“We need bold actions to radically transform food systems that are failing people and the environment. We know that leaders have an incredible power to harness change and that networks play a big role to connect like-minded leaders. Our ambition is to nurture and self a network of leaders that come together to drive this change”, said Claudia Piacenza, regional manager of the African Food Fellowship.
“The Transform Food Festival represents a journey of togetherness, hope and opportunity. This gathering includes the sharpest actors in the industry working on solutions to the most pressing challenges facing food systems today. The African Food Fellowship is proud to catalyse collaborations among different sectors represented here to spark impactful action on the ground,” said African Food Fellowship Director Joost Guijt.
Wasafiri together with Wageningen University and Research, is growing a movement of food systems leaders working to transform food on the continent
The African Food Fellowship is just 16 months old, opening its doors in Kenya in May 2021 with a cohort of 27 food systems professionals drawn from aquaculture, horticulture and agri-finance. It expanded to Rwanda in October of the same year admitting another group of 27 Fellows this time drawn from actors working in food entrepreneurship, access to nutritious food and sustainable land use.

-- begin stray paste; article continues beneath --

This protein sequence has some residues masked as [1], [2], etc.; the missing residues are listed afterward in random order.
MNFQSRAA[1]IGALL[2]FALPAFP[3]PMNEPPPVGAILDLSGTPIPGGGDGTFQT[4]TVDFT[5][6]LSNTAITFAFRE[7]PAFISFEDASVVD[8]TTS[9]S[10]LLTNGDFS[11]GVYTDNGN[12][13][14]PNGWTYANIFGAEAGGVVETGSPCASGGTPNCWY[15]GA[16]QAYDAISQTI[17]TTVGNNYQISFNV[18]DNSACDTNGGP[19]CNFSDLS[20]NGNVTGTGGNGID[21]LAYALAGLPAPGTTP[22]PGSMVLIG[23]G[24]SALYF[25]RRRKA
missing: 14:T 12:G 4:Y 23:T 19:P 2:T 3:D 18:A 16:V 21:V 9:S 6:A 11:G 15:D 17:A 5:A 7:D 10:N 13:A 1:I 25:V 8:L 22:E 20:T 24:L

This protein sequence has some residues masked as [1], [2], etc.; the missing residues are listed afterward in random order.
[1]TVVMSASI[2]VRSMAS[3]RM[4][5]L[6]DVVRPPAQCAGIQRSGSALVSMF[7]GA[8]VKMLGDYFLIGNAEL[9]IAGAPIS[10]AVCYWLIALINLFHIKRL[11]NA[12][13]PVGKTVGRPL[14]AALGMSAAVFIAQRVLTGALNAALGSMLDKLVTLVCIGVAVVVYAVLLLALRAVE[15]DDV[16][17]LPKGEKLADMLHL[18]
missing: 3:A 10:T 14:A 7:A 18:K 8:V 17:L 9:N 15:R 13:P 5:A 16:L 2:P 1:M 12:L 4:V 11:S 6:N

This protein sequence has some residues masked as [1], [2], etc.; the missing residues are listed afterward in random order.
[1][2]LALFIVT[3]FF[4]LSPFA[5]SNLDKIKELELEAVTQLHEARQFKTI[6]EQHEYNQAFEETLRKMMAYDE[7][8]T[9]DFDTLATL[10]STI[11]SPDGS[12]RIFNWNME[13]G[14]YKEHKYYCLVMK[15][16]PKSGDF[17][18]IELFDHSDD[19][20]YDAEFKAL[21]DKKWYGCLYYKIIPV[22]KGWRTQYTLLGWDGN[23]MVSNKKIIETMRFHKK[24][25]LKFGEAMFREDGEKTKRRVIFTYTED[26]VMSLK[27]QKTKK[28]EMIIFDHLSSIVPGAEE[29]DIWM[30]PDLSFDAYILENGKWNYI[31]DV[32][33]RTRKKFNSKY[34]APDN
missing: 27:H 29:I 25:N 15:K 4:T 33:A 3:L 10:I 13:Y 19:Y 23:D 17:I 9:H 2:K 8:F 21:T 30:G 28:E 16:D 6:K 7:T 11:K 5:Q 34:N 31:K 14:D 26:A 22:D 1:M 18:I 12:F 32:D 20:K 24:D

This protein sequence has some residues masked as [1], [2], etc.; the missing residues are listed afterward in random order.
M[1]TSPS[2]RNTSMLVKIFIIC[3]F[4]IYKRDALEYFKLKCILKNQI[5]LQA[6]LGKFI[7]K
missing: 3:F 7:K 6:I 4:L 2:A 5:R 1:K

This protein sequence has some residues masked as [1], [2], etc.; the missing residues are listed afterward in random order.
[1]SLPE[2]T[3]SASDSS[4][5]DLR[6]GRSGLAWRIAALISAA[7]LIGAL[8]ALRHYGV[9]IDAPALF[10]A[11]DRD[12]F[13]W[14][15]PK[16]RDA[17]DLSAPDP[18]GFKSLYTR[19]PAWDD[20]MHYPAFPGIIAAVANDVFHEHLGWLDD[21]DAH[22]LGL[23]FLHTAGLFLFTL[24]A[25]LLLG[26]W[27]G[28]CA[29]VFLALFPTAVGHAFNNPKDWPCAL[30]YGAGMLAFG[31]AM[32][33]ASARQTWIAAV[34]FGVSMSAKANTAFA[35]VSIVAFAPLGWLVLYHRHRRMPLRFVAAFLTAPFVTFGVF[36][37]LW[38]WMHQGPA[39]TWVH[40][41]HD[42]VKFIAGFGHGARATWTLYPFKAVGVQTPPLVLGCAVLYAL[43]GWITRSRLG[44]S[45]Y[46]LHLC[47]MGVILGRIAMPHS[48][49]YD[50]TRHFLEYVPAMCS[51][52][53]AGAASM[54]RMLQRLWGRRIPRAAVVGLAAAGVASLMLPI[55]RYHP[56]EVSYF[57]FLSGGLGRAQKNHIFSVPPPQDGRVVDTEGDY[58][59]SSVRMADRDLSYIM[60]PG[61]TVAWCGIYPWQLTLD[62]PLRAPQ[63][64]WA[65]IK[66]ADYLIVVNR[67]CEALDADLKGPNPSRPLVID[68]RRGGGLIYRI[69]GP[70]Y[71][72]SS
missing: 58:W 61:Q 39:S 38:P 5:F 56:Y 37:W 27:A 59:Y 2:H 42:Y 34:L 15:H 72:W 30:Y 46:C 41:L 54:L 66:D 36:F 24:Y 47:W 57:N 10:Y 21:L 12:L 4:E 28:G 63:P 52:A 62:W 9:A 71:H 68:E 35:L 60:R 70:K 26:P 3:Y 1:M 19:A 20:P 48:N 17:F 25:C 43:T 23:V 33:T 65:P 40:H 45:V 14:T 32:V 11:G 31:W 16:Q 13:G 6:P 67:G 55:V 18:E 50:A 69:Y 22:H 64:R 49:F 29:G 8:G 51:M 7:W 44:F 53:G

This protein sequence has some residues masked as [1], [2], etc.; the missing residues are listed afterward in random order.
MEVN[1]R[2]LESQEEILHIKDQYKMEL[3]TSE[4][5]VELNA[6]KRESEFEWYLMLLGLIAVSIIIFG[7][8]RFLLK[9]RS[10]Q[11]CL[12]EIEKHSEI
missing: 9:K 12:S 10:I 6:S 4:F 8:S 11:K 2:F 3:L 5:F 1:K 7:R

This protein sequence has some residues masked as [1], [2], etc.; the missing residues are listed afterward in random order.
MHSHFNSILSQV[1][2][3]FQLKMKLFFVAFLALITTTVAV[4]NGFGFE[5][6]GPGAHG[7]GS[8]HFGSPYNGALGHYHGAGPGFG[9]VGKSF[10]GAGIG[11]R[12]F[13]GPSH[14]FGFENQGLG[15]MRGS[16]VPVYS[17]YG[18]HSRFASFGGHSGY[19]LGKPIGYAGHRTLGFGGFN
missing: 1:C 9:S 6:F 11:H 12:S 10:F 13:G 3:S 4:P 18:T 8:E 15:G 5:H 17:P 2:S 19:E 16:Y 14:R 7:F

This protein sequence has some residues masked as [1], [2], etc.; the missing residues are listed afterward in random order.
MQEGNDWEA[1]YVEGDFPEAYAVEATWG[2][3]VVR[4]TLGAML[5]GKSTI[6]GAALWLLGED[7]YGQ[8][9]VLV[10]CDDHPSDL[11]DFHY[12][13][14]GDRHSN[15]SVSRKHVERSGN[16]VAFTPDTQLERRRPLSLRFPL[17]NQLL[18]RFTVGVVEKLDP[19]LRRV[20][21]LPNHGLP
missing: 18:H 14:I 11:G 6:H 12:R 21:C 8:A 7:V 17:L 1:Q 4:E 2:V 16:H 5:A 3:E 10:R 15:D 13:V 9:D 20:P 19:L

The Fellowship completed its pilot phase in June this year, counting among its successes the graduation of Kenyan and Rwandan Fellows from the Food Systems Leadership Programme in April and September respectively.
“[The programme so far] exceeded our expectations in many ways. Firstly, we confirmed that there are a great number of wonderful leaders working on food systems transformation in their communities and countries, who really want to up their leadership role and effectiveness. Secondly, we developed from scratch and implemented a top-quality food systems leadership programme,” says Fellowship Director Joost Guijt.
There is a big need for a dedicated programme like this to complement the efforts of others. The Fellowship is co-run by world-class experts from Wageningen University and Research and has just secured additional funding to help support its operations for the next five years. This is wonderful news and shows we are well on our way to being here for the long haul.